e=length of the pump segment.
results for the oxygen concentration C in the gas mixture with the pump current Ip in the adjusted state.
In connection with equation (3) it should be stressed that the pump electrode 17 does not operate in the limiting current range, so that therefore Ohm's law
applies to Ip, wherein
Up=pump voltage applied,
Ip=pump current of the pump cell 20,
R=resistance of the pump circuit, composed of the resistance Ri of the pump cell and an exterior trimming resistance Ra:
Therefore, the following results from Equation (3):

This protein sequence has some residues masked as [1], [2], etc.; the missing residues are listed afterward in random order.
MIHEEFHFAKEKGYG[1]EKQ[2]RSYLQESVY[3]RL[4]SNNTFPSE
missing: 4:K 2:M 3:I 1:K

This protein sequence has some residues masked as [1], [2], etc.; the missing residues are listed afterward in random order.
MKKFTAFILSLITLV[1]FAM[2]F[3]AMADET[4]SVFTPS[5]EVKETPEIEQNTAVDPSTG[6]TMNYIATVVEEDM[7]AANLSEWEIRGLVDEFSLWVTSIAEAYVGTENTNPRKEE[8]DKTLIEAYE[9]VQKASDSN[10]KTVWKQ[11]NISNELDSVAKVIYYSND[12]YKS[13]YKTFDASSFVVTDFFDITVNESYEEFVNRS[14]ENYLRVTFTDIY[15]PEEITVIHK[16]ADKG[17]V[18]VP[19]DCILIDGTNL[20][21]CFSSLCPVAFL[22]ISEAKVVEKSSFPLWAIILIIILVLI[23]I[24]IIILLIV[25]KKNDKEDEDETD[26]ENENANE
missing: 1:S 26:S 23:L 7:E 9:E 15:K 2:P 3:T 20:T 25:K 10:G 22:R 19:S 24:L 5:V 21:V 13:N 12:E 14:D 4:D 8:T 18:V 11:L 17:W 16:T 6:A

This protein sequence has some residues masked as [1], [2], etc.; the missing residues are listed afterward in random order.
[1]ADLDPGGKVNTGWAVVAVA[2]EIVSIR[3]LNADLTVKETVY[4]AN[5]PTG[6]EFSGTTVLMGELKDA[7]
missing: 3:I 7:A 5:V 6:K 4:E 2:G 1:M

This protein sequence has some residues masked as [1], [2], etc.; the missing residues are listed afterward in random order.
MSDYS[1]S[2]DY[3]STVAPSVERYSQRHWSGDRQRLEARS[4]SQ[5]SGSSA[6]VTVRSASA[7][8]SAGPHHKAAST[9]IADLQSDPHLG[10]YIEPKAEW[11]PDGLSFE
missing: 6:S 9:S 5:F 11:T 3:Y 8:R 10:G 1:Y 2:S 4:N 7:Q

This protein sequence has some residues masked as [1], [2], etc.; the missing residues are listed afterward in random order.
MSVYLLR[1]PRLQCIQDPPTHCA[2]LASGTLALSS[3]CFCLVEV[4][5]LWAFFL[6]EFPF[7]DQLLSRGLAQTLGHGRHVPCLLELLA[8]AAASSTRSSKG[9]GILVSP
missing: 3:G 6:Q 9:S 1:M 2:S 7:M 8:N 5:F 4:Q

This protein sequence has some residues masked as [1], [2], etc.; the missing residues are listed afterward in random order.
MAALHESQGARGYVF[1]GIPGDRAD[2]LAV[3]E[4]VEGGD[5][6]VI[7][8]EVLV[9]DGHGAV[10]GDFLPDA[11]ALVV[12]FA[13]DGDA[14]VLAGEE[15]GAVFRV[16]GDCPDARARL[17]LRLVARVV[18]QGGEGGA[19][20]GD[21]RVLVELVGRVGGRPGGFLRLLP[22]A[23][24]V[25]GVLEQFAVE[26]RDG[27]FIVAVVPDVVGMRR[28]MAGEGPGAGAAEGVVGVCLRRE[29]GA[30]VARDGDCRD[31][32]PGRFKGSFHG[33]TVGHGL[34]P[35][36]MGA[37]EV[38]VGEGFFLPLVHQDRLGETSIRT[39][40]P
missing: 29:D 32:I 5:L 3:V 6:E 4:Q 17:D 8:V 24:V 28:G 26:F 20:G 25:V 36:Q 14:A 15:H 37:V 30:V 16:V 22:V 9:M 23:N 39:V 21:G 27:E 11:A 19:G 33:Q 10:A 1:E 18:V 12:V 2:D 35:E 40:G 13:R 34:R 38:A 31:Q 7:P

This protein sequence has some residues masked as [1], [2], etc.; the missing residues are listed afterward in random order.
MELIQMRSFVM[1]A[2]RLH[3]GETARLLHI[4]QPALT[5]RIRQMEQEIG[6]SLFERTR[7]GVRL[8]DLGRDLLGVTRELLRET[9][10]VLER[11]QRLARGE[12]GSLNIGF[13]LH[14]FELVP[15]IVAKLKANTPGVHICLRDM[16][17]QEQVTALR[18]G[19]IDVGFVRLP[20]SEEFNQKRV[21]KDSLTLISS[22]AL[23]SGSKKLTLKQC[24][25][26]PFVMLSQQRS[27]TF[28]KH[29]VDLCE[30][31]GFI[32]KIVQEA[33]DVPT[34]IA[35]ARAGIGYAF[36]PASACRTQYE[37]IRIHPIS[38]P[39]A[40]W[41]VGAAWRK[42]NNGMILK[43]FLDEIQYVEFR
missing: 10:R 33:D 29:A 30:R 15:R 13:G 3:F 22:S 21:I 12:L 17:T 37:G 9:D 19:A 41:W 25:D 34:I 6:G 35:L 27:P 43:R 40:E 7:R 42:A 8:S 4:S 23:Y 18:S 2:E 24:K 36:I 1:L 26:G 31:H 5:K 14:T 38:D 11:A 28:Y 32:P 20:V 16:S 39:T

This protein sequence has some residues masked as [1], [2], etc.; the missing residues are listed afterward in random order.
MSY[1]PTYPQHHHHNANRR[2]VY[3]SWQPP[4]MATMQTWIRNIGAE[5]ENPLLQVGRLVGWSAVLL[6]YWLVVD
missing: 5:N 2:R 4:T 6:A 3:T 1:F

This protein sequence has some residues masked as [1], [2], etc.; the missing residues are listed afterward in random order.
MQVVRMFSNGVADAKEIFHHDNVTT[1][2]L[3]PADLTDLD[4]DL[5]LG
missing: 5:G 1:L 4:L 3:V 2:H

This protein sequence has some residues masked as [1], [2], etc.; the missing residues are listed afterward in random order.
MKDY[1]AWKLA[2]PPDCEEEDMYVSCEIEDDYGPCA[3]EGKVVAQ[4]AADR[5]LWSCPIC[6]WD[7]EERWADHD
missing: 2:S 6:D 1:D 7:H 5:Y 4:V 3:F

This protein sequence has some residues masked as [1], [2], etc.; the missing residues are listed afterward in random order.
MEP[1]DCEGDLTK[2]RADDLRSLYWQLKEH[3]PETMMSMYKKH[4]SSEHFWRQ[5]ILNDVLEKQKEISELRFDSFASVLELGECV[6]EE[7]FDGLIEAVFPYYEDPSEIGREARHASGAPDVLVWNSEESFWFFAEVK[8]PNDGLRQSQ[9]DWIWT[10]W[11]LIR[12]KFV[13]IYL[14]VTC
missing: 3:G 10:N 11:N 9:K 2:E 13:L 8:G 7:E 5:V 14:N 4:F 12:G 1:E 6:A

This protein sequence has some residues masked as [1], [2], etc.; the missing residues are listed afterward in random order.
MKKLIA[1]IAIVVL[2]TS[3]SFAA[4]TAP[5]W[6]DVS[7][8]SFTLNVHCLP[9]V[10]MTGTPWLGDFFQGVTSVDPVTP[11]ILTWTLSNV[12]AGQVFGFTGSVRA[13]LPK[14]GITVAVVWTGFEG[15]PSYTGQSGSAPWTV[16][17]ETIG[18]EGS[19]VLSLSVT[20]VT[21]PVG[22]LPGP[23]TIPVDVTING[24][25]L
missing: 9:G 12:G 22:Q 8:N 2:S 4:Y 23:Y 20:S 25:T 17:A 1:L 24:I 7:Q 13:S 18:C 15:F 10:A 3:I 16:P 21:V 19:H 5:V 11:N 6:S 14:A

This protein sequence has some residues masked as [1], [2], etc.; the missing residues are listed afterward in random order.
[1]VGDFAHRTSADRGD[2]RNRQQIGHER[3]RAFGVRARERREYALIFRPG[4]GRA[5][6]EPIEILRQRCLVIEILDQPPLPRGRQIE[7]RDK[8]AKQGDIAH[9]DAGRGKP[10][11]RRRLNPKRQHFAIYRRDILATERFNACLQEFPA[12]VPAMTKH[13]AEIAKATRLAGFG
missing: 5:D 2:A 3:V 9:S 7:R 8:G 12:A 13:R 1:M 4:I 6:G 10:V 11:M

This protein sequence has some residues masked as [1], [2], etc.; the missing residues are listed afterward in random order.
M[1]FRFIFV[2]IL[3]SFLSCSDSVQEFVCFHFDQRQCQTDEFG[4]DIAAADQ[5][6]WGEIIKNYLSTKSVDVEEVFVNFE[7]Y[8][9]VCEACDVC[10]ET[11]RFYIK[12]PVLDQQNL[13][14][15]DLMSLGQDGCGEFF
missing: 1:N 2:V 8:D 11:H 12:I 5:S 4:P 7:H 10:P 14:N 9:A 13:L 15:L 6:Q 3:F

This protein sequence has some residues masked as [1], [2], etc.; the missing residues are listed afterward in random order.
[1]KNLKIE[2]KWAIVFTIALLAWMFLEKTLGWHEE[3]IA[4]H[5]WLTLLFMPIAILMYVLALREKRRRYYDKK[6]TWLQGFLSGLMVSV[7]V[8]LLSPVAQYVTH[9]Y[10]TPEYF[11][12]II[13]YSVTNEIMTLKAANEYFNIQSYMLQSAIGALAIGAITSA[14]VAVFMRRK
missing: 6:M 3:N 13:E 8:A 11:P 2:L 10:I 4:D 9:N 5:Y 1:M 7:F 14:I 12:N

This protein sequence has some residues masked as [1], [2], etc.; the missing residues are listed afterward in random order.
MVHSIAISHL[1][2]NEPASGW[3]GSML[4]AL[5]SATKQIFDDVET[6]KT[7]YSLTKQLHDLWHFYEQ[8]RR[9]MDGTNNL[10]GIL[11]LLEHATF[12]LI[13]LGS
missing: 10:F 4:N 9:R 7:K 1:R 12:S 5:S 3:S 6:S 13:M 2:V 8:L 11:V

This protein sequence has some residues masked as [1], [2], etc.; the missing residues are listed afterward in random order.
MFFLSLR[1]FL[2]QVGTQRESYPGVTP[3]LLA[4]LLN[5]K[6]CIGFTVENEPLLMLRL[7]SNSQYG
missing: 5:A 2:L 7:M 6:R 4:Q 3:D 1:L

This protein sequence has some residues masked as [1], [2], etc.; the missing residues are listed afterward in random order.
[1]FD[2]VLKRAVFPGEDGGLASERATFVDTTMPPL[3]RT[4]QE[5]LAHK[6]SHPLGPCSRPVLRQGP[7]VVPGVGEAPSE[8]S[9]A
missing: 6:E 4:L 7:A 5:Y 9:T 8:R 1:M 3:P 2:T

It becomes clear from Equation (5) that an exact linear correlation ensues between the oxygen concentration C and the appearing pump voltage Up. The proportionality factor contains the geometric values (XE/2h2−D/h1)/b and Ri, which are subjected to corresponding manufacturing variations. The trimming potentiometer Ra represented in a replacement circuit diagram in FIG. 2, is used to calibrate the oxygen measuring sensor and sets the proportionality factor to a constant value. The linear connection between the oxygen concentration C and the pump voltage Up in accordance with equation (5) simultaneously means a linear connection between the oxygen concentration C and the pump current Ip.